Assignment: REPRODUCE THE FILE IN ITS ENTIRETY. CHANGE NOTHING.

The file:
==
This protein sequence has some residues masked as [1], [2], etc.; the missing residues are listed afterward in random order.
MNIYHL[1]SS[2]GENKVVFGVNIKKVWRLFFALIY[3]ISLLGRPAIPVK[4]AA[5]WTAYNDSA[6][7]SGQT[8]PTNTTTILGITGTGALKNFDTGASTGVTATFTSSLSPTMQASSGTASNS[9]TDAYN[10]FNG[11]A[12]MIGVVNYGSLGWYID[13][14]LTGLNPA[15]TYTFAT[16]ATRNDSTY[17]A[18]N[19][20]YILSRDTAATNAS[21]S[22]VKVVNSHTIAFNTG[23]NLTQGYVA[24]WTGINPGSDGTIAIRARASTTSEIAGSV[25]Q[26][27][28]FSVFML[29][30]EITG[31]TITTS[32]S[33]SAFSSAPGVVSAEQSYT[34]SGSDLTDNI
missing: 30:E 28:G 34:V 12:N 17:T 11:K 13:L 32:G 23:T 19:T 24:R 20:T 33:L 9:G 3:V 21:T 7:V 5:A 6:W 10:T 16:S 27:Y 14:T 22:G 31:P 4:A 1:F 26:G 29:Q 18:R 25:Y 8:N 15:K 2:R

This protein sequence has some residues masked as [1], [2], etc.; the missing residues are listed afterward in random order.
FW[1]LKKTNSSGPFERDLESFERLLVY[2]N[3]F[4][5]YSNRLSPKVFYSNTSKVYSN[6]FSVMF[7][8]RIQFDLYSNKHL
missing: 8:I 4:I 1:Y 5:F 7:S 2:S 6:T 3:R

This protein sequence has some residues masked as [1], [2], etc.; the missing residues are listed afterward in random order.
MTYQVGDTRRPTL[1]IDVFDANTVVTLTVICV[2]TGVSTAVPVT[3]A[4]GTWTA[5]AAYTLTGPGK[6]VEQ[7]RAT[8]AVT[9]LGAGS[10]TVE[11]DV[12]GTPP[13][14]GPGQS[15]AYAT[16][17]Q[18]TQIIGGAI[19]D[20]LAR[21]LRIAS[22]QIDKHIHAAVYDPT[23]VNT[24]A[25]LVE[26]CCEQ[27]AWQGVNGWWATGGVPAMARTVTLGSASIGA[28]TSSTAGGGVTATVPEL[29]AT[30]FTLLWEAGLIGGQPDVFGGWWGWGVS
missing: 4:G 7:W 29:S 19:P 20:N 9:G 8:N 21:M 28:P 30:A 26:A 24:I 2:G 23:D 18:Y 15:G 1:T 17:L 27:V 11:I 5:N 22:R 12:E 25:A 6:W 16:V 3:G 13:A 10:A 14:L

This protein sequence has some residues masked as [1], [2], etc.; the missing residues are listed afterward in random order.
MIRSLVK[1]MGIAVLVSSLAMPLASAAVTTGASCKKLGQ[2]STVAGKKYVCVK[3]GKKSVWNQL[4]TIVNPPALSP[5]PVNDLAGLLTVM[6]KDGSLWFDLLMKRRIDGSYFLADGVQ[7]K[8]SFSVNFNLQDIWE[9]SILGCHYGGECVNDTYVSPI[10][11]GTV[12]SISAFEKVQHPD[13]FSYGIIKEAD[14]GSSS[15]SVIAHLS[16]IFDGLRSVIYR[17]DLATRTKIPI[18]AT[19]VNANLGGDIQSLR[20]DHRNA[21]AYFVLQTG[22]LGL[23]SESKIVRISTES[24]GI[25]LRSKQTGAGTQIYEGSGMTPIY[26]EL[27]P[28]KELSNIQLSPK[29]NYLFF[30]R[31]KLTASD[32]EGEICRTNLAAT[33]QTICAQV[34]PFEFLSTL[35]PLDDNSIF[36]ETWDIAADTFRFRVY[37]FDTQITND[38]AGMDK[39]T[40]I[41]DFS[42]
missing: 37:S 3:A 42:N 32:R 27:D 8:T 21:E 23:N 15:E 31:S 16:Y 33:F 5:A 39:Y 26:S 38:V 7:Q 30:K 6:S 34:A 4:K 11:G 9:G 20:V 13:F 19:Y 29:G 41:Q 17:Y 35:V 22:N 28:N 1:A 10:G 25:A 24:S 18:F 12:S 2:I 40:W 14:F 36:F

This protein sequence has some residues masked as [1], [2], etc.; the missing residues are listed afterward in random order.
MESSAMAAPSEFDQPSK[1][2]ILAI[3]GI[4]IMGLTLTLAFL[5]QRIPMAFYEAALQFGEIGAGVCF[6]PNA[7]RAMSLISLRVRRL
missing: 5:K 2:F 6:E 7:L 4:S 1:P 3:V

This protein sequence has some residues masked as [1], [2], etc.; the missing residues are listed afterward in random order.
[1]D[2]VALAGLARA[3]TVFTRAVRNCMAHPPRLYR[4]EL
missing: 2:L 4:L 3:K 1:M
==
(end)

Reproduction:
This protein sequence has some residues masked as [1], [2], etc.; the missing residues are listed afterward in random order.
MNIYHL[1]SS[2]GENKVVFGVNIKKVWRLFFALIY[3]ISLLGRPAIPVK[4]AA[5]WTAYNDSA[6][7]SGQT[8]PTNTTTILGITGTGALKNFDTGASTGVTATFTSSLSPTMQASSGTASNS[9]TDAYN[10]FNG[11]A[12]MIGVVNYGSLGWYID[13][14]LTGLNPA[15]TYTFAT[16]ATRNDSTY[17]A[18]N[19][20]YILSRDTAATNAS[21]S[22]VKVVNSHTIAFNTG[23]NLTQGYVA[24]WTGINPGSDGTIAIRARASTTSEIAGSV[25]Q[26][27][28]FSVFML[29][30]EITG[31]TITTS[32]S[33]SAFSSAPGVVSAEQSYT[34]SGSDLTDNI
missing: 30:E 28:G 34:V 12:N 17:T 11:K 13:L 32:G 23:T 19:T 24:R 20:T 33:L 9:G 3:V 21:T 7:V 5:A 6:W 10:T 16:S 27:Y 14:T 22:G 31:P 4:A 1:F 26:G 29:Q 18:R 25:Y 8:N 15:K 2:R

This protein sequence has some residues masked as [1], [2], etc.; the missing residues are listed afterward in random order.
FW[1]LKKTNSSGPFERDLESFERLLVY[2]N[3]F[4][5]YSNRLSPKVFYSNTSKVYSN[6]FSVMF[7][8]RIQFDLYSNKHL
missing: 8:I 4:I 1:Y 5:F 7:S 2:S 6:T 3:R

This protein sequence has some residues masked as [1], [2], etc.; the missing residues are listed afterward in random order.
MTYQVGDTRRPTL[1]IDVFDANTVVTLTVICV[2]TGVSTAVPVT[3]A[4]GTWTA[5]AAYTLTGPGK[6]VEQ[7]RAT[8]AVT[9]LGAGS[10]TVE[11]DV[12]GTPP[13][14]GPGQS[15]AYAT[16][17]Q[18]TQIIGGAI[19]D[20]LAR[21]LRIAS[22]QIDKHIHAAVYDPT[23]VNT[24]A[25]LVE[26]CCEQ[27]AWQGVNGWWATGGVPAMARTVTLGSASIGA[28]TSSTAGGGVTATVPEL[29]AT[30]FTLLWEAGLIGGQPDVFGGWWGWGVS
missing: 4:G 7:W 29:S 19:P 20:N 9:G 8:N 21:M 28:P 30:A 26:A 24:I 2:G 23:D 18:Y 15:G 1:T 17:L 27:V 11:I 5:N 22:R 12:E 25:A 6:W 16:V 3:G 13:A 10:A 14:L

This protein sequence has some residues masked as [1], [2], etc.; the missing residues are listed afterward in random order.
MIRSLVK[1]MGIAVLVSSLAMPLASAAVTTGASCKKLGQ[2]STVAGKKYVCVK[3]GKKSVWNQL[4]TIVNPPALSP[5]PVNDLAGLLTVM[6]KDGSLWFDLLMKRRIDGSYFLADGVQ[7]K[8]SFSVNFNLQDIWE[9]SILGCHYGGECVNDTYVSPI[10][11]GTV[12]SISAFEKVQHPD[13]FSYGIIKEAD[14]GSSS[15]SVIAHLS[16]IFDGLRSVIYR[17]DLATRTKIPI[18]AT[19]VNANLGGDIQSLR[20]DHRNA[21]AYFVLQTG[22]LGL[23]SESKIVRISTES[24]GI[25]LRSKQTGAGTQIYEGSGMTPIY[26]EL[27]P[28]KELSNIQLSPK[29]NYLFF[30]R[31]KLTASD[32]EGEICRTNLAAT[33]QTICAQV[34]PFEFLSTL[35]PLDDNSIF[36]ETWDIAADTFRFRVY[37]FDTQITND[38]AGMDK[39]T[40]I[41]DFS[42]
missing: 37:S 3:A 42:N 32:R 27:D 8:T 21:E 23:N 15:E 31:S 16:Y 33:F 5:A 39:Y 26:S 38:V 7:Q 30:K 6:S 34:A 4:K 11:G 9:G 20:V 13:F 19:Y 29:G 41:Q 17:Y 35:V 22:N 28:N 1:A 10:G 25:A 24:S 18:F 12:S 2:I 40:W 14:F 36:F

This protein sequence has some residues masked as [1], [2], etc.; the missing residues are listed afterward in random order.
MESSAMAAPSEFDQPSK[1][2]ILAI[3]GI[4]IMGLTLTLAFL[5]QRIPMAFYEAALQFGEIGAGVCF[6]PNA[7]RAMSLISLRVRRL
missing: 5:K 2:F 6:E 7:L 4:S 1:P 3:V

This protein sequence has some residues masked as [1], [2], etc.; the missing residues are listed afterward in random order.
[1]D[2]VALAGLARA[3]TVFTRAVRNCMAHPPRLYR[4]EL
missing: 2:L 4:L 3:K 1:M